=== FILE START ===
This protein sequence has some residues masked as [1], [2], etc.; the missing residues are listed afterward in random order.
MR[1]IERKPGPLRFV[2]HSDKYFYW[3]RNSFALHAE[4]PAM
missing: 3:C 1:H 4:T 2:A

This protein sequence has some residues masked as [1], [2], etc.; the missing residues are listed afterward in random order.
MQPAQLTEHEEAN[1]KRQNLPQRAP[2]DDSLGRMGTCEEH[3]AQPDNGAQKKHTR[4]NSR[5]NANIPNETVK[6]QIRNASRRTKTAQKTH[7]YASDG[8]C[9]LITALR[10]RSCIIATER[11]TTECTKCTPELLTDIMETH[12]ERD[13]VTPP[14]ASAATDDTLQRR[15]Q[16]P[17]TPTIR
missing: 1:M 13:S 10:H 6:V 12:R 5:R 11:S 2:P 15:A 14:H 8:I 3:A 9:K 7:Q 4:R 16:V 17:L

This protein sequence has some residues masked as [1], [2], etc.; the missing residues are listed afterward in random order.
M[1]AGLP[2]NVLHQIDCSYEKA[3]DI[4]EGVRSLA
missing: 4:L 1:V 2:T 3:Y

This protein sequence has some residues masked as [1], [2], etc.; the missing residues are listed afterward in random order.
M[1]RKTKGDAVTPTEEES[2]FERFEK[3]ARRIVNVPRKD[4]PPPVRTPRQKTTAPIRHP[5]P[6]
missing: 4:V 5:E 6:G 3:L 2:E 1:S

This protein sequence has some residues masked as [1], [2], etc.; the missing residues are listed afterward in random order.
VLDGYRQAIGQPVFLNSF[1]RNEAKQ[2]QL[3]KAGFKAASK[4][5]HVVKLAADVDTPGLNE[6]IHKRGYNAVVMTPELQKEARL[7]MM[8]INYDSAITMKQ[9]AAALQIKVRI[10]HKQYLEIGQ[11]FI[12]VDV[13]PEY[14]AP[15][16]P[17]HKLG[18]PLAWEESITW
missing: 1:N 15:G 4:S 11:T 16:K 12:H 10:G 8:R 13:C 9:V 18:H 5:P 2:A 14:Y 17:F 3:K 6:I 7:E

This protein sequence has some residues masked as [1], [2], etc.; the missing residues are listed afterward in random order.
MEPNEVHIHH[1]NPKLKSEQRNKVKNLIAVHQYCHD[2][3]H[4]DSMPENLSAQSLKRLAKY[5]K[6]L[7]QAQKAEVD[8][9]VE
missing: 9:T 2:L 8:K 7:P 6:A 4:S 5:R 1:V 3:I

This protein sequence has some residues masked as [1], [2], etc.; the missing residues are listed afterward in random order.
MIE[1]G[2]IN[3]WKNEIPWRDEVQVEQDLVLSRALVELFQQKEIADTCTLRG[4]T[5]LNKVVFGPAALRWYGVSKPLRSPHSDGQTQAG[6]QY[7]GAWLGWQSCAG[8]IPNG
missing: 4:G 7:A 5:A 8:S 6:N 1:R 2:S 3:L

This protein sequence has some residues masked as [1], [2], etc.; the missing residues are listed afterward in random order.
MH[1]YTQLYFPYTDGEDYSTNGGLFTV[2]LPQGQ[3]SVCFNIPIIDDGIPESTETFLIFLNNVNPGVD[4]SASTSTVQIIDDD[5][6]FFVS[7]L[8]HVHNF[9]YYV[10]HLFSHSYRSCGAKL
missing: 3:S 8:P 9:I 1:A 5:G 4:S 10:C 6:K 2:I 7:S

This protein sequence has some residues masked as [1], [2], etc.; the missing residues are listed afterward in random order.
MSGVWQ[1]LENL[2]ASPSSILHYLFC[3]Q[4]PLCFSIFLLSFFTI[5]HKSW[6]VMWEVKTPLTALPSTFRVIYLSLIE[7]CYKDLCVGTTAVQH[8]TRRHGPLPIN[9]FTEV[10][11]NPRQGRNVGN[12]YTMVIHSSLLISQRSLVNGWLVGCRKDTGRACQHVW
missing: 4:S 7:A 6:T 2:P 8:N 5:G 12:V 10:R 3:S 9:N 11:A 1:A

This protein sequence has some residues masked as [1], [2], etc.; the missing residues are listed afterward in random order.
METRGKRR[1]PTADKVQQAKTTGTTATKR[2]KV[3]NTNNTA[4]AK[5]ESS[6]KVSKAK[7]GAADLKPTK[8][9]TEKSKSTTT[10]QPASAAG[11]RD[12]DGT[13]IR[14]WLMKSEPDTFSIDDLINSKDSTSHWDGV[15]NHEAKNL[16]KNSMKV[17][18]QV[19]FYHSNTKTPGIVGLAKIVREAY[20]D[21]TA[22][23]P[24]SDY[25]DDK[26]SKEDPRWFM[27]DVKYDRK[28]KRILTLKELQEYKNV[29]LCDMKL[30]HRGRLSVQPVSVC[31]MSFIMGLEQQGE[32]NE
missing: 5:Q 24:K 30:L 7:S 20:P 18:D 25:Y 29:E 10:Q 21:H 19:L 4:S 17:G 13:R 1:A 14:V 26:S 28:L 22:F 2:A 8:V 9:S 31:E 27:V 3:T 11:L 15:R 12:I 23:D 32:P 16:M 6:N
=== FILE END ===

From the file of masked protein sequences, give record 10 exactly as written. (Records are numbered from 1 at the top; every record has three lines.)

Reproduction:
This protein sequence has some residues masked as [1], [2], etc.; the missing residues are listed afterward in random order.
METRGKRR[1]PTADKVQQAKTTGTTATKR[2]KV[3]NTNNTA[4]AK[5]ESS[6]KVSKAK[7]GAADLKPTK[8][9]TEKSKSTTT[10]QPASAAG[11]RD[12]DGT[13]IR[14]WLMKSEPDTFSIDDLINSKDSTSHWDGV[15]NHEAKNL[16]KNSMKV[17][18]QV[19]FYHSNTKTPGIVGLAKIVREAY[20]D[21]TA[22][23]P[24]SDY[25]DDK[26]SKEDPRWFM[27]DVKYDRK[28]KRILTLKELQEYKNV[29]LCDMKL[30]HRGRLSVQPVSVC[31]MSFIMGLEQQGE[32]NE
missing: 5:Q 24:K 30:L 7:S 20:P 18:D 25:Y 29:E 10:Q 21:H 19:L 4:S 17:G 13:R 1:A 14:V 26:S 28:L 22:F 2:A 8:V 9:S 31:E 27:V 3:T 11:L 15:R 12:I 23:D 32:P 16:M 6:N